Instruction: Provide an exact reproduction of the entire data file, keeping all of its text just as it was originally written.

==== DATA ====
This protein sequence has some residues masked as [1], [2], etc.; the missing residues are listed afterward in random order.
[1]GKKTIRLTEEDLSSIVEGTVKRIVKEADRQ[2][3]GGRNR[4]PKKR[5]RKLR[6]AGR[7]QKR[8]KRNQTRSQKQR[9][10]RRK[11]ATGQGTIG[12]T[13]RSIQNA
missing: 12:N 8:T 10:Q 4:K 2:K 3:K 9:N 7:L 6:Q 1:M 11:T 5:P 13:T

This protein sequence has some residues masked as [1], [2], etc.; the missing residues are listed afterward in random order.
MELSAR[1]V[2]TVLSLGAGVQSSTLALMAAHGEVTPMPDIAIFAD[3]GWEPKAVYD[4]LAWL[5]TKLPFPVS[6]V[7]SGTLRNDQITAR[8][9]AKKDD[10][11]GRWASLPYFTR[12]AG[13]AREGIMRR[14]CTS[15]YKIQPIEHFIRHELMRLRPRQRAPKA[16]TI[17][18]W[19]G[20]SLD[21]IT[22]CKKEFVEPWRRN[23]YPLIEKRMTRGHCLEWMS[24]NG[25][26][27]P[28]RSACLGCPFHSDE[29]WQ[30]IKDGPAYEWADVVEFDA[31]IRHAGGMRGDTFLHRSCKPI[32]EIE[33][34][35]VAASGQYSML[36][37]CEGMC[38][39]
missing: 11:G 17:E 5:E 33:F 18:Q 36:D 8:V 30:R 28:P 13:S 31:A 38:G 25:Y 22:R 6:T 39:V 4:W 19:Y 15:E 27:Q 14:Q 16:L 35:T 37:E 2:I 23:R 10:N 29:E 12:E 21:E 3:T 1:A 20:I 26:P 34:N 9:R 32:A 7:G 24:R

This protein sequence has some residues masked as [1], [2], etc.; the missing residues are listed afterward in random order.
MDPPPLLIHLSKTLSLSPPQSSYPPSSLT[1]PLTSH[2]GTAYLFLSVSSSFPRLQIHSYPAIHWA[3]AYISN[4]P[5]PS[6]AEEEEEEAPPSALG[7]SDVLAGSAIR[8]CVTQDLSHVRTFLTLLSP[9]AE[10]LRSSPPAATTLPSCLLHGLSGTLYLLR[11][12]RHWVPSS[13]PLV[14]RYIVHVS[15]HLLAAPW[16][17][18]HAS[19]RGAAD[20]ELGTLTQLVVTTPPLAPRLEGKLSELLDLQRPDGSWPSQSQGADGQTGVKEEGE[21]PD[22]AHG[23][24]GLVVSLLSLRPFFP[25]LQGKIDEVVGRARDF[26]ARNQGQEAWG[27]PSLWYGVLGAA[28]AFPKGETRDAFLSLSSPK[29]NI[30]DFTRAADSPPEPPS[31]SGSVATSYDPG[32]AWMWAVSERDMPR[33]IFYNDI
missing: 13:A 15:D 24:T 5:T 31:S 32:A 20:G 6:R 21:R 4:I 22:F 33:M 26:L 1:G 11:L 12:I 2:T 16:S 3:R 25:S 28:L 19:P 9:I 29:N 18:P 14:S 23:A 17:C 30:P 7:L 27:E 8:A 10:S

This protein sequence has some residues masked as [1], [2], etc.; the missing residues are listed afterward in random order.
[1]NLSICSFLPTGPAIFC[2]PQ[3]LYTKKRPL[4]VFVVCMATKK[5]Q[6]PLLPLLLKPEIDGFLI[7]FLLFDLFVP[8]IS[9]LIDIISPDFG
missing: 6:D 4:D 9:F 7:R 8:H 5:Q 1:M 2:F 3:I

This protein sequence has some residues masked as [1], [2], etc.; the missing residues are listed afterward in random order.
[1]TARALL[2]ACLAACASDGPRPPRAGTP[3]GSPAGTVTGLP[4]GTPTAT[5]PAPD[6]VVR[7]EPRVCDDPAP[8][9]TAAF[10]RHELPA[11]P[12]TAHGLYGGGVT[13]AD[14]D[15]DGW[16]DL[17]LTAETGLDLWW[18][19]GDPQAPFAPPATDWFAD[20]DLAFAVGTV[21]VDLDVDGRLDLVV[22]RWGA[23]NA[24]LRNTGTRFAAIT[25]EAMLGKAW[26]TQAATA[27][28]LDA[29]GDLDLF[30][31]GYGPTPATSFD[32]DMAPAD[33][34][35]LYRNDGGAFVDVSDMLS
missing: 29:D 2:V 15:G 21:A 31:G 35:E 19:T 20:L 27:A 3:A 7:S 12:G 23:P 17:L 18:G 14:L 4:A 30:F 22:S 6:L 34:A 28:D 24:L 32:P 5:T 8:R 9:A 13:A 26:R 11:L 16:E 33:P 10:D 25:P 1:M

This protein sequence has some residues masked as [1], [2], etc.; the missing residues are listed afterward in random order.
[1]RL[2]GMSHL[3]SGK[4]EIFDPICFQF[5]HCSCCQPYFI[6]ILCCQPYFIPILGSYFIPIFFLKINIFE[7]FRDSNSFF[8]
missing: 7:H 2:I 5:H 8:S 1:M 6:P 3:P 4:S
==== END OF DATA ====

This protein sequence has some residues masked as [1], [2], etc.; the missing residues are listed afterward in random order.
[1]GKKTIRLTEEDLSSIVEGTVKRIVKEADRQ[2][3]GGRNR[4]PKKR[5]RKLR[6]AGR[7]QKR[8]KRNQTRSQKQR[9][10]RRK[11]ATGQGTIG[12]T[13]RSIQNA
missing: 12:N 8:T 10:Q 4:K 2:K 3:K 9:N 7:L 6:Q 1:M 11:T 5:P 13:T

This protein sequence has some residues masked as [1], [2], etc.; the missing residues are listed afterward in random order.
MELSAR[1]V[2]TVLSLGAGVQSSTLALMAAHGEVTPMPDIAIFAD[3]GWEPKAVYD[4]LAWL[5]TKLPFPVS[6]V[7]SGTLRNDQITAR[8][9]AKKDD[10][11]GRWASLPYFTR[12]AG[13]AREGIMRR[14]CTS[15]YKIQPIEHFIRHELMRLRPRQRAPKA[16]TI[17][18]W[19]G[20]SLD[21]IT[22]CKKEFVEPWRRN[23]YPLIEKRMTRGHCLEWMS[24]NG[25][26][27]P[28]RSACLGCPFHSDE[29]WQ[30]IKDGPAYEWADVVEFDA[31]IRHAGGMRGDTFLHRSCKPI[32]EIE[33][34][35]VAASGQYSML[36][37]CEGMC[38][39]
missing: 11:G 17:E 5:E 33:F 18:Q 36:D 8:V 30:R 28:P 13:S 31:A 38:G 25:Y 22:R 6:T 39:V 4:W 19:Y 15:E 27:Q 14:Q 16:L 35:T 37:E 2:I 23:R 10:N 29:E 12:E 21:E 3:T 1:A 20:I 26:P 34:N 9:R 32:A 7:G 24:R

This protein sequence has some residues masked as [1], [2], etc.; the missing residues are listed afterward in random order.
MDPPPLLIHLSKTLSLSPPQSSYPPSSLT[1]PLTSH[2]GTAYLFLSVSSSFPRLQIHSYPAIHWA[3]AYISN[4]P[5]PS[6]AEEEEEEAPPSALG[7]SDVLAGSAIR[8]CVTQDLSHVRTFLTLLSP[9]AE[10]LRSSPPAATTLPSCLLHGLSGTLYLLR[11][12]RHWVPSS[13]PLV[14]RYIVHVS[15]HLLAAPW[16][17][18]HAS[19]RGAAD[20]ELGTLTQLVVTTPPLAPRLEGKLSELLDLQRPDGSWPSQSQGADGQTGVKEEGE[21]PD[22]AHG[23][24]GLVVSLLSLRPFFP[25]LQGKIDEVVGRARDF[26]ARNQGQEAWG[27]PSLWYGVLGAA[28]AFPKGETRDAFLSLSSPK[29]NI[30]DFTRAADSPPEPPS[31]SGSVATSYDPG[32]AWMWAVSERDMPR[33]IFYNDI
missing: 13:A 15:D 24:T 5:T 31:S 32:A 20:G 6:R 21:R 4:I 22:F 33:M 26:L 1:G 11:L 12:I 2:T 16:S 3:R 25:S 28:L 19:P 9:I 29:N 18:P 14:S 23:A 17:C 30:P 7:L 27:E 8:A 10:S

This protein sequence has some residues masked as [1], [2], etc.; the missing residues are listed afterward in random order.
[1]NLSICSFLPTGPAIFC[2]PQ[3]LYTKKRPL[4]VFVVCMATKK[5]Q[6]PLLPLLLKPEIDGFLI[7]FLLFDLFVP[8]IS[9]LIDIISPDFG
missing: 6:D 4:D 9:F 7:R 8:H 5:Q 1:M 2:F 3:I

This protein sequence has some residues masked as [1], [2], etc.; the missing residues are listed afterward in random order.
[1]TARALL[2]ACLAACASDGPRPPRAGTP[3]GSPAGTVTGLP[4]GTPTAT[5]PAPD[6]VVR[7]EPRVCDDPAP[8][9]TAAF[10]RHELPA[11]P[12]TAHGLYGGGVT[13]AD[14]D[15]DGW[16]DL[17]LTAETGLDLWW[18][19]GDPQAPFAPPATDWFAD[20]DLAFAVGTV[21]VDLDVDGRLDLVV[22]RWGA[23]NA[24]LRNTGTRFAAIT[25]EAMLGKAW[26]TQAATA[27][28]LDA[29]GDLDLF[30][31]GYGPTPATSFD[32]DMAPAD[33][34][35]LYRNDGGAFVDVSDMLS
missing: 29:D 2:V 15:G 21:A 31:G 35:E 19:T 20:L 27:A 3:A 7:S 12:G 23:P 17:L 18:G 14:L 4:A 30:F 22:S 6:L 34:A 28:D 24:L 32:P 5:T 8:R 9:A 13:A 26:R 11:L 16:E 33:P 10:D 25:P 1:M

This protein sequence has some residues masked as [1], [2], etc.; the missing residues are listed afterward in random order.
[1]RL[2]GMSHL[3]SGK[4]EIFDPICFQF[5]HCSCCQPYFI[6]ILCCQPYFIPILGSYFIPIFFLKINIFE[7]FRDSNSFF[8]
missing: 7:H 2:I 5:H 8:S 1:M 6:P 3:P 4:S